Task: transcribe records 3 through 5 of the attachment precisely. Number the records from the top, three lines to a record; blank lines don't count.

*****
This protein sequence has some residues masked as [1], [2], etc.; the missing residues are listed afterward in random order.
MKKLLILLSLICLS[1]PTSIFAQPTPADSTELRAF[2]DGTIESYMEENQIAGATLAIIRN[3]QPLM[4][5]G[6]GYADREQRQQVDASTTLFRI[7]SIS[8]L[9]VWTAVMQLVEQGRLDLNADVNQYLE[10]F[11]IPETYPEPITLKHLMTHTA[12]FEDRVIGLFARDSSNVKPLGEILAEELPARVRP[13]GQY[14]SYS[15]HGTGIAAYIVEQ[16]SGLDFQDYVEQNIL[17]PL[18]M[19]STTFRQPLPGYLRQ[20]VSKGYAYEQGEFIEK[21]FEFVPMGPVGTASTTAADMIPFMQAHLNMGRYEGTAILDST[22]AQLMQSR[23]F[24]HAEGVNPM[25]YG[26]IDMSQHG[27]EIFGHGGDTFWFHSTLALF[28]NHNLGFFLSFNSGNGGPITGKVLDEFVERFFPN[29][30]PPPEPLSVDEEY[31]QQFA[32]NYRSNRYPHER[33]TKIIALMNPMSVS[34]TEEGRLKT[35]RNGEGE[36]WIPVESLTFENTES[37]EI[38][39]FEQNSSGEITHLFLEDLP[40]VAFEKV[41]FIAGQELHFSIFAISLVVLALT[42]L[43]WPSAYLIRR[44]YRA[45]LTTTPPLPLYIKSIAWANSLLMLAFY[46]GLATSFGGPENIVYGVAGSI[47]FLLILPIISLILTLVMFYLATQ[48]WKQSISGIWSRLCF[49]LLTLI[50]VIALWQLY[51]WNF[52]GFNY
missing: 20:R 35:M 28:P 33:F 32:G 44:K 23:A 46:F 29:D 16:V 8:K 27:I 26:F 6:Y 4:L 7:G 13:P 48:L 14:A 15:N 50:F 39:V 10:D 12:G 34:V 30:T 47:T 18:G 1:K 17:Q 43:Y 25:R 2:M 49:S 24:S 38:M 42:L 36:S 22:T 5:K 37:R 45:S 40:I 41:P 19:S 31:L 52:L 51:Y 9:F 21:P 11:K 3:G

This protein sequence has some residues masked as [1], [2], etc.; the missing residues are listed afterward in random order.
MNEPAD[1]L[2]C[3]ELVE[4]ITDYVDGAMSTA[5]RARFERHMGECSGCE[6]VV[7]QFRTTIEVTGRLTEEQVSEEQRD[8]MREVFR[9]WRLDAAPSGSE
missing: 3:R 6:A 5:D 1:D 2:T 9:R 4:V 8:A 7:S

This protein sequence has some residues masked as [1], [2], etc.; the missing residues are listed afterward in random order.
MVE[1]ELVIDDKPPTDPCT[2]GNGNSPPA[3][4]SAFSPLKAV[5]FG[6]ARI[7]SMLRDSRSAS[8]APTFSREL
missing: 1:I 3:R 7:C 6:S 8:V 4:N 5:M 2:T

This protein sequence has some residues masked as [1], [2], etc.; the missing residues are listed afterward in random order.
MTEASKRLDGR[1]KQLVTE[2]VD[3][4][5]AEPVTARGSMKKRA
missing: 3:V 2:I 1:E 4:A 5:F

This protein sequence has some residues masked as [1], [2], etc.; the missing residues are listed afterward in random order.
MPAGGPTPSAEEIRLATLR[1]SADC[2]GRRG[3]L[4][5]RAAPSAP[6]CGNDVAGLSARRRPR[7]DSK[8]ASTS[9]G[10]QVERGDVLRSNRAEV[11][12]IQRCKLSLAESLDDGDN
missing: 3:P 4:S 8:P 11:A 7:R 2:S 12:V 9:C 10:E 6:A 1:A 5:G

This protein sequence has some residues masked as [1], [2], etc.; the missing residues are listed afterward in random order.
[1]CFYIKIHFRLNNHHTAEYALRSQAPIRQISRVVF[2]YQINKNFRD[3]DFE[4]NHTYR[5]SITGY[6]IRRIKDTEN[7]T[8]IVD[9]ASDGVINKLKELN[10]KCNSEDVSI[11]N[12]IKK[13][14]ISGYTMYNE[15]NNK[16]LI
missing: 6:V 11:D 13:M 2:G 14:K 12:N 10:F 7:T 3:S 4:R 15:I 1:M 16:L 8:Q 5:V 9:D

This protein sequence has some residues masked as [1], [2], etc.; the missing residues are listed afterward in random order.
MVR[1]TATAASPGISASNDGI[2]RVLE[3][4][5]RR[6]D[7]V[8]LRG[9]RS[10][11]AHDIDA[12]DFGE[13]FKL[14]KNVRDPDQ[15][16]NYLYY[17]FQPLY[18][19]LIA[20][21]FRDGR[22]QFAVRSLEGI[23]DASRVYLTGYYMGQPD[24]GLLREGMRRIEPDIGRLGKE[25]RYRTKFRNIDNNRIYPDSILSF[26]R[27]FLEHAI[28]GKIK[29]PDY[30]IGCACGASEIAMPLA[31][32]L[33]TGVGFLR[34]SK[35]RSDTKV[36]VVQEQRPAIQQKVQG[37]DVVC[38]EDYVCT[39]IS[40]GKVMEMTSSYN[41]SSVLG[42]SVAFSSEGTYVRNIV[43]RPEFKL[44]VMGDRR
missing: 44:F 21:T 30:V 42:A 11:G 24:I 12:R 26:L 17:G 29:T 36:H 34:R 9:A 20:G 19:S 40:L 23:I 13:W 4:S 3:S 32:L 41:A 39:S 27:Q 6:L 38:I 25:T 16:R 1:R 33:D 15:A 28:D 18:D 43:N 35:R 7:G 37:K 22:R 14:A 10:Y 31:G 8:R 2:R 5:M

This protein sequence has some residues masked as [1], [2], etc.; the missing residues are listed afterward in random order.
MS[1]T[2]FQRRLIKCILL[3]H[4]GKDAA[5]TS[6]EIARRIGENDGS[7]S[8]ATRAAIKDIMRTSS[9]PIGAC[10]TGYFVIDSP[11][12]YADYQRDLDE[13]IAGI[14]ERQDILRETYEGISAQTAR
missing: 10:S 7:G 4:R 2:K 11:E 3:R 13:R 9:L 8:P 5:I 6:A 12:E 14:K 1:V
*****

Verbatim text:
This protein sequence has some residues masked as [1], [2], etc.; the missing residues are listed afterward in random order.
MVE[1]ELVIDDKPPTDPCT[2]GNGNSPPA[3][4]SAFSPLKAV[5]FG[6]ARI[7]SMLRDSRSAS[8]APTFSREL
missing: 1:I 3:R 7:C 6:S 8:V 4:N 5:M 2:T

This protein sequence has some residues masked as [1], [2], etc.; the missing residues are listed afterward in random order.
MTEASKRLDGR[1]KQLVTE[2]VD[3][4][5]AEPVTARGSMKKRA
missing: 3:V 2:I 1:E 4:A 5:F

This protein sequence has some residues masked as [1], [2], etc.; the missing residues are listed afterward in random order.
MPAGGPTPSAEEIRLATLR[1]SADC[2]GRRG[3]L[4][5]RAAPSAP[6]CGNDVAGLSARRRPR[7]DSK[8]ASTS[9]G[10]QVERGDVLRSNRAEV[11][12]IQRCKLSLAESLDDGDN
missing: 3:P 4:S 8:P 11:A 7:R 2:S 12:V 9:C 10:E 6:A 1:A 5:G